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Ghislaine Maxwell has been sentenced to 20 years for facilitating financier Jeffrey Epstein in sexually abusing underage girls.
The British socialite and close confidante to Epstein was convicted in December on federal sex trafficking charges for luring underage girls to engage in sex acts with Epstein.
On Tuesday morning, Maxwell was brought into the courtroom in ankle shackles where judge Alison J. Nathan said, “I find that the defendant’s criminal activity was extensive,” according to the New York Times. The judge later said, “It is important to emphasize that although Epstein was central to this criminal scheme, Ms. Maxwell is not being punished in place of Epstein or as a proxy for Epstein.” The judge called the crimes “heinous and predatory.”
Moments before she was sentenced, Maxwell apologized to the victims for the “pain” they experienced. “It is my sincerest wish to all those in this courtroom and to all those outside this courtroom that this day brings a terrible chapter to the end, to an end,” Maxwell said in court. “And to those of you who spoke here today and those of you who did not, may this day help you travel from darkness into the light.”
Numerous victim impact statements were made ahead of the sentencing, including from one of Epstein’s most prominent accusers, Virginia Giuffre, whose lawyer read her statement, addressed to Maxwell.
“I want to be clear about one thing: without question, Jeffrey Epstein was a terrible pedophile. But I never would have met Jeffrey Epstein if not for you,” Giuffre’s statement read. “Ghislaine, you deserve to spend the rest of your life in a jail cell. You deserve to be trapped in a cage forever, just like you trapped your victims.”
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Annie Farmer, who testified that Epstein and Maxwell lured her to Epstein’s ranch when she was 16 years old in 1996, told the court, “Maxwell had many opportunities to come clean… but instead continued to make choices that caused more harm.” Another victim, Kate, who had testified that she met Maxwell when she was 17 years old, also addressed the court.
Maxwell spoke ahead of the sentencing, telling the judge, “Your honor, it is hard for me to address the court after listening to the pain and anguish expressed in the statements made here today. The terrible impact on the lives of so many women is difficult to hear and even more difficult to absorb, both in its scale and in its extent.”
“I believe that Jeffrey Epstein was a manipulative, cunning and controlling man who lived a profoundly compartmentalized life and fooled all of those in his orbit,” Maxwell said to the judge.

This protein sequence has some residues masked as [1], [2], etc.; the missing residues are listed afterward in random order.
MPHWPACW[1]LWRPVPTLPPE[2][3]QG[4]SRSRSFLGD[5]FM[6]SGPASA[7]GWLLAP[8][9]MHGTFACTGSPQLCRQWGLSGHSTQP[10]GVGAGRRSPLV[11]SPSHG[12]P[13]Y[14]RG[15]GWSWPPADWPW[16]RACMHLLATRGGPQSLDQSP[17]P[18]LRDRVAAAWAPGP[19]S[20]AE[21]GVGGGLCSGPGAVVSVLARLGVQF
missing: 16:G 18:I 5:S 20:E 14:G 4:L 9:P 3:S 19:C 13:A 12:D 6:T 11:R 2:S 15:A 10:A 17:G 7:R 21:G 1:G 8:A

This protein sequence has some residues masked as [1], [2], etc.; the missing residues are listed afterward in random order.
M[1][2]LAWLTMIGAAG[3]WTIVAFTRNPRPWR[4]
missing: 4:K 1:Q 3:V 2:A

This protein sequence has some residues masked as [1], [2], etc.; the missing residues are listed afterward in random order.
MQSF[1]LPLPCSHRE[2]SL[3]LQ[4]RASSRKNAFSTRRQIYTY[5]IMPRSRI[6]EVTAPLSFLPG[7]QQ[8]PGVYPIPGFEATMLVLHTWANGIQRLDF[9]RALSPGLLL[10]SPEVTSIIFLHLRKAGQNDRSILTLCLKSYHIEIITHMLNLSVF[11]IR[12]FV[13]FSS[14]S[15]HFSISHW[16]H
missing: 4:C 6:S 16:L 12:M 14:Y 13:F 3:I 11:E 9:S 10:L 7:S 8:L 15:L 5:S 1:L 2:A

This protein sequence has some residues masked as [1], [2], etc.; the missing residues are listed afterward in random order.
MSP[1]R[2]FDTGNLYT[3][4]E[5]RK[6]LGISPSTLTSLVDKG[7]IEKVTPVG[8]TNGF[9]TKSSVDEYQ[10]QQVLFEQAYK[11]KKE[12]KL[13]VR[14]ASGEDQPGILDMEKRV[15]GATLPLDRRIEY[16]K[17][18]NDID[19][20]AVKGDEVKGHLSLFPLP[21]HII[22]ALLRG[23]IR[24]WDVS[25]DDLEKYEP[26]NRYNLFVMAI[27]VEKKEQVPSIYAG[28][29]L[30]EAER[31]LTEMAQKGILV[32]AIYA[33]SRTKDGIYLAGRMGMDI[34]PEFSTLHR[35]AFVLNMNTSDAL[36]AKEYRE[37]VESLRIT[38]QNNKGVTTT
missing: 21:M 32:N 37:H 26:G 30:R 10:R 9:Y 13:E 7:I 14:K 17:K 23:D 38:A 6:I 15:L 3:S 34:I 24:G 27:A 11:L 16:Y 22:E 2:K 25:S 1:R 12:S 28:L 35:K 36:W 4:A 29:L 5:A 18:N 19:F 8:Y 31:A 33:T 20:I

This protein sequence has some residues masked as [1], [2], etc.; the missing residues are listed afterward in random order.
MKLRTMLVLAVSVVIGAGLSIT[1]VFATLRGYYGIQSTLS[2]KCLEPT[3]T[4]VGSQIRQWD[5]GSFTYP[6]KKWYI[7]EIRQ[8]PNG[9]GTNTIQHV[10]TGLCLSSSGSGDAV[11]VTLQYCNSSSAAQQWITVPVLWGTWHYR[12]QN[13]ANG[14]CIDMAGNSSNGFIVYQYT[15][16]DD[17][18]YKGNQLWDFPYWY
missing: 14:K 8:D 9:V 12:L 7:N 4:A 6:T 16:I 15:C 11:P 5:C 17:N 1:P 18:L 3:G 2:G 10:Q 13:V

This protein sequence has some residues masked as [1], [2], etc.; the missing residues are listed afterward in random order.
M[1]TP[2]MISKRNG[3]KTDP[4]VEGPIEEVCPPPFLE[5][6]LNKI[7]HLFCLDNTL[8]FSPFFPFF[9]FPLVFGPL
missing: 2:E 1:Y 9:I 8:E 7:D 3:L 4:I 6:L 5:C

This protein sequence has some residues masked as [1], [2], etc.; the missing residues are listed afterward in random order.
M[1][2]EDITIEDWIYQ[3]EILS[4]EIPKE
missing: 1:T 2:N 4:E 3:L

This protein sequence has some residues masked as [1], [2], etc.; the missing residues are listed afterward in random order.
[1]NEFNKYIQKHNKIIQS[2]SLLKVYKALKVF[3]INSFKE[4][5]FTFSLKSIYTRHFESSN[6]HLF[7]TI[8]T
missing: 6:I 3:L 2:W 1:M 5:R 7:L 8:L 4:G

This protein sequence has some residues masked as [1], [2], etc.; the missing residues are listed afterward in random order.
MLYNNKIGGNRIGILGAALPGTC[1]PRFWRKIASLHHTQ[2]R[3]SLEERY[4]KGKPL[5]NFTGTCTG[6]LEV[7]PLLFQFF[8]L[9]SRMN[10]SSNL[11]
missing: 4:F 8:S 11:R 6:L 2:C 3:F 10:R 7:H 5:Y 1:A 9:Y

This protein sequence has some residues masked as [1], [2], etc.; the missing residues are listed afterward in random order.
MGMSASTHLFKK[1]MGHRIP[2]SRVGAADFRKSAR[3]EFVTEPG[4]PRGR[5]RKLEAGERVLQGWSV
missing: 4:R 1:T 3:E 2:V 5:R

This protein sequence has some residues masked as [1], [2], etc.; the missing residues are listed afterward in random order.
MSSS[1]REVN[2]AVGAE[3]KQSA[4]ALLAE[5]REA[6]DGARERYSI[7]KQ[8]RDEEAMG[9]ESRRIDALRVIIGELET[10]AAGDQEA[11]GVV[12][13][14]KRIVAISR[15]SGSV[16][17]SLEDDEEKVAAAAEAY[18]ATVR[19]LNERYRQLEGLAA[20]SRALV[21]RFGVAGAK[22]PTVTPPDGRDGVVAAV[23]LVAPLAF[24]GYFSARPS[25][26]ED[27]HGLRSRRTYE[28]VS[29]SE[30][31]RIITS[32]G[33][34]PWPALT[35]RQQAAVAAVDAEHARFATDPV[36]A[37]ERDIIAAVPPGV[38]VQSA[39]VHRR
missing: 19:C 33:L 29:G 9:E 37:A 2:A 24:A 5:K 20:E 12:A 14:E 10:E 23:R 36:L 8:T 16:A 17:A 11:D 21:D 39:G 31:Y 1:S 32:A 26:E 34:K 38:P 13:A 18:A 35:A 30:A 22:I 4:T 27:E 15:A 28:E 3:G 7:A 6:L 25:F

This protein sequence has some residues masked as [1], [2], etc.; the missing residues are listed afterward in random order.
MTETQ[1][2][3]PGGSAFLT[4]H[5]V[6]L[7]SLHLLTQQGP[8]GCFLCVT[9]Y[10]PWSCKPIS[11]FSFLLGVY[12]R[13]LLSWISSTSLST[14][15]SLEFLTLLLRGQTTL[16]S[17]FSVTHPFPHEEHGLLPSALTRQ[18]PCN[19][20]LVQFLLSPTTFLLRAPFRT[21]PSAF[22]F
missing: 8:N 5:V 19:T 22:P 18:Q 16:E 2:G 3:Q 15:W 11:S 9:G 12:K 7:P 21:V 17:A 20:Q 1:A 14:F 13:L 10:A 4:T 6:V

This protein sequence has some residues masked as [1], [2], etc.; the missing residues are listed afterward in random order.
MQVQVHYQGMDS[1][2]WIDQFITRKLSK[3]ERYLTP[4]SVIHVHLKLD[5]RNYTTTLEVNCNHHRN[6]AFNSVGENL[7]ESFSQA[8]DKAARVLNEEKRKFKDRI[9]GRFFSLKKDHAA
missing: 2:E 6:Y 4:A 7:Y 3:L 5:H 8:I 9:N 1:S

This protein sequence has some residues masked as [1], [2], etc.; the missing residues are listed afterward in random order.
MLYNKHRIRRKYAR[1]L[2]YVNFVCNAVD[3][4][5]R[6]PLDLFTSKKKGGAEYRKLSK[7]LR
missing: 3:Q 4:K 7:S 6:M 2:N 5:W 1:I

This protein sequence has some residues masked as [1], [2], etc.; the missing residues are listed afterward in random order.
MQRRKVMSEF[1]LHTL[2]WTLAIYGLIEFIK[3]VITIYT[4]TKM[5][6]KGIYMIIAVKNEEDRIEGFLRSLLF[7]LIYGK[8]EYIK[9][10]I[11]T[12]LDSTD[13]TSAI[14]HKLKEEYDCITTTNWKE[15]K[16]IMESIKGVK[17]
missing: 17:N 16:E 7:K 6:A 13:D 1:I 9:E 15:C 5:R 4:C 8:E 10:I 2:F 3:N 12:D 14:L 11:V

Prosecutors had asked the judge for 30 years to 55 years, which is the legal maximum, requesting Maxwell receive at least 30 years. Maxwell’s defense asked for roughly four to five years, arguing that a lengthier term would be more on par for Epstein himself.
In hopes of a lighter punishment, Maxwell blamed her actions on her upbringing, telling the judge in a memo weeks before the sentencing that her privileged yet troubled childhood made her vulnerable to Epstein.
The sentencing comes almost exactly two years after Maxwell was arrested by the FBI in New Hampshire in July 2020, nearly a year after Epstein died by hanging in his jail cell in August 2019. Prior to his death, Epstein had been arrested on charges of running a sex-trafficking operation that involved dozens of teens, some as young as 14.
Maxwell was brought to trial last year to face charges that she conspired with Epstein to recruit, groom and abuse underage girls. The trial lasted nearly a month in federal court in Manhattan, and included testimony from four women who alleged she recruited them into having sex with Epstein in the 1990s and early 2000s. She was convicted on five of six counts against her, including sex trafficking of a minor, transporting a minor with the intent to engage in criminal sexual activity and three counts related to conspiracy, and was acquitted on one charge of enticing a minor to travel to engage in illegal sex acts. She was only sentenced, however, on three counts, after the judge said two of the conspiracy counts were repetitive.
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Maxwell has been the subject of many Hollywood docs, including Starz’s recent three-part documentary “Who Is Ghislaine Maxwell?” which explores Maxwell’s life, and “Epstein’s Shadow: Ghislaine Maxwell,” a docuseries from Peacock. The Epstein story has dominated headlines for years, and the sex trafficking scandal has spurred many projects throughout the #MeToo movement. In 2020, Netflix launched the miniseries “Jeffrey Epstein: Filthy Rich.” That same year, Lifetime aired “Surviving Jeffrey Epstein,” a documentary that centered around the survivors of Epstein and Maxwell.
On Tuesday, one of the executive producers behind Lifetime’s “Surviving Jeffrey Epstein” reacted to Maxwell’s verdict. Robert Friedman, CEO of Bungalow Media+Entertainment, tells Variety, “No sentence will ever undue the injustice that resulted from the crimes that she was committed of. If this brings any closure to the survivors, it was worth their time and effort to stay involved.”